Meanwhile, Zaman changed their fortunes with the bat from the moment he was included in their playing eleven. He finished with 252 runs from four matches, inclusive of two half-centuries and that scintillating hundred in the final. It can only be imagined how his integration in the side might have possibly worked. After the defeat to India, Pakistan were looking for more attacking options at the top, and Zaman provided quick starts in the other matches. And, in the final on Sunday, he played against his natural game, stunning the Men in Blue who really who had no answer to his patient knock.

The other part of this meritorious credit goes to skipper Sarfaraz Ahmed, of course. The coach might be employed to improve the team. And he will always have eyes on the past as well as the future, for they are his reference points at all times. The captain though must think about where his team is valued in the current scheme of things, and act accordingly, whether on or off the field. In this aspect, Ahmed has been faultless.

While the coach was busy keeping his team aligned in one direction, the captain put in effort to allow liberty to Pakistan players to express themselves. Play like an underdog, and you can win, perhaps was the mantra from Ahmed. It was a known mental space for him, for he has been an underdog throughout his international career – fighting for his spot, his chance at the big stage, trying to prove his detractors wrong.

And there is nothing more dangerous than an unappreciated but dogged Pakistan side. It gives wings to their unpredictability as South Africa and England found out, and India on Sunday. Against the defending champions, none could have estimated anything else but a successful title defence. Maybe a close fight, but again with Virat Kohli’s men prevailing in the end, to retain their 2013 crown. Let it be said here that they were outplayed.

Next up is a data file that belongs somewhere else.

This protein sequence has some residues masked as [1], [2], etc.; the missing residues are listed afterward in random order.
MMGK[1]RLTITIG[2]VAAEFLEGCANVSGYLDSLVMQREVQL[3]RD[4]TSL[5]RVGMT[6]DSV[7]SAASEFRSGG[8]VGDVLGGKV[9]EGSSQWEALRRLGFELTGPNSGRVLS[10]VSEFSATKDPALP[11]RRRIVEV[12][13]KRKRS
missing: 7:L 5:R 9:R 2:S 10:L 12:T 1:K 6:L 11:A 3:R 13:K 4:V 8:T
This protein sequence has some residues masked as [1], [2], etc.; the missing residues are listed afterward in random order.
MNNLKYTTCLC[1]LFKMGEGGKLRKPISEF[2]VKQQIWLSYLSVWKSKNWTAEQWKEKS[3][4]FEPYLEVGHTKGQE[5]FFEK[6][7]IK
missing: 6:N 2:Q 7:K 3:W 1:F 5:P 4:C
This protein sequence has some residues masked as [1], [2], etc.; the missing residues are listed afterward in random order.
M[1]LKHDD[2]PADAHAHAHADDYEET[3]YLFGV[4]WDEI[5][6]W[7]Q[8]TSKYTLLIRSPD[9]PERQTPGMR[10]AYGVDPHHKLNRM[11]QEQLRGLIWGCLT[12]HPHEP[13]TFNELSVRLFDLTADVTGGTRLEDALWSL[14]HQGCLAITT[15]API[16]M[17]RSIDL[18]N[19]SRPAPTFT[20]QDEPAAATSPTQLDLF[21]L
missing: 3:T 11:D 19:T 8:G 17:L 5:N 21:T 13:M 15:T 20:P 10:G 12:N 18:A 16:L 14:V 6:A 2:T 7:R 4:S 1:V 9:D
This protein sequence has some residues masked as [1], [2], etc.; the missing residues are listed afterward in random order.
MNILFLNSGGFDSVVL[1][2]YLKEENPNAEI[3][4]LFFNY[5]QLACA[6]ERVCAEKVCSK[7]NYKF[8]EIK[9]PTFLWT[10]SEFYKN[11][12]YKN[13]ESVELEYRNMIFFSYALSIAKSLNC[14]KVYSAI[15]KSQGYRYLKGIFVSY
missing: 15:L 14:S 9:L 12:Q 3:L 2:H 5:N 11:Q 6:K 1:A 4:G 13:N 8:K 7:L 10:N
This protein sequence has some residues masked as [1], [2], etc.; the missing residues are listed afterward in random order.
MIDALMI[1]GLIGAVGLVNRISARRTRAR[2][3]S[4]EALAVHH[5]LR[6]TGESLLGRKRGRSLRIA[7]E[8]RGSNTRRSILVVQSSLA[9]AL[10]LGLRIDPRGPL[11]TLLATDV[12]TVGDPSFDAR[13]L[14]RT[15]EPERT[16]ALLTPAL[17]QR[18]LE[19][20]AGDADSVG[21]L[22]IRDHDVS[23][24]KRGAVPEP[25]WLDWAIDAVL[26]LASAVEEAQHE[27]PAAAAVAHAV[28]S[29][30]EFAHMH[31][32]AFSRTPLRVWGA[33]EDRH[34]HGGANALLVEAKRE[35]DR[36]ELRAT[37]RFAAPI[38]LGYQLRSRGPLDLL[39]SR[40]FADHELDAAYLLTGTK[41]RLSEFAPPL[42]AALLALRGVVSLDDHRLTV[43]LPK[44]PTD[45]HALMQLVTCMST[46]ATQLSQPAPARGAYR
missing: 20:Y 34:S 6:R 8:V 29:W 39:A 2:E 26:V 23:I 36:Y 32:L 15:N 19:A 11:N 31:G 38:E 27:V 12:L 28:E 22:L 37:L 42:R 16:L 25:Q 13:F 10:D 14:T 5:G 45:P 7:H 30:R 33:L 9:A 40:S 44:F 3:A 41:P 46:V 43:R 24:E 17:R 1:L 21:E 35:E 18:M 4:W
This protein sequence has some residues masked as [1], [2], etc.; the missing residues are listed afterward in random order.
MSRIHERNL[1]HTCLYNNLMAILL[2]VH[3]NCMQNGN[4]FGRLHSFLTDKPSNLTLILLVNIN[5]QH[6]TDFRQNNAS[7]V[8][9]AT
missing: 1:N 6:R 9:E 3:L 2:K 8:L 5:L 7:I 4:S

Was it plausible that Pakistan’s openers would bat with concentration and protect their wickets (that Jasprit Bumrah no-ball helped of course!)? Was it foreseeable that their batting line-up, with a highest score of 237/7 previously in this tournament, would not only cross 300 comfortably, instead put on an imposing 339-run target on the board?

Was it remotely conceivable that India’s in-form batting line-up would crumble to 158 all out? Did anyone – even their staunchest fans – think Pakistan would beat their arch rivals in this wholesome, dominant manner, upstaging India with bat, ball and in the field even?

Arthur set his wards a target of reaching London, and when they got here, he urged them to go one step further. Ahmed broke his young team’s shackles and told them to go enjoy their moment in the sun. Pakistan rode 270 miles from Birmingham to Cardiff, and then to this final at the Oval, on their way to lifting the trophy. It was a stellar journey where they found consistency in their unique unpredictability.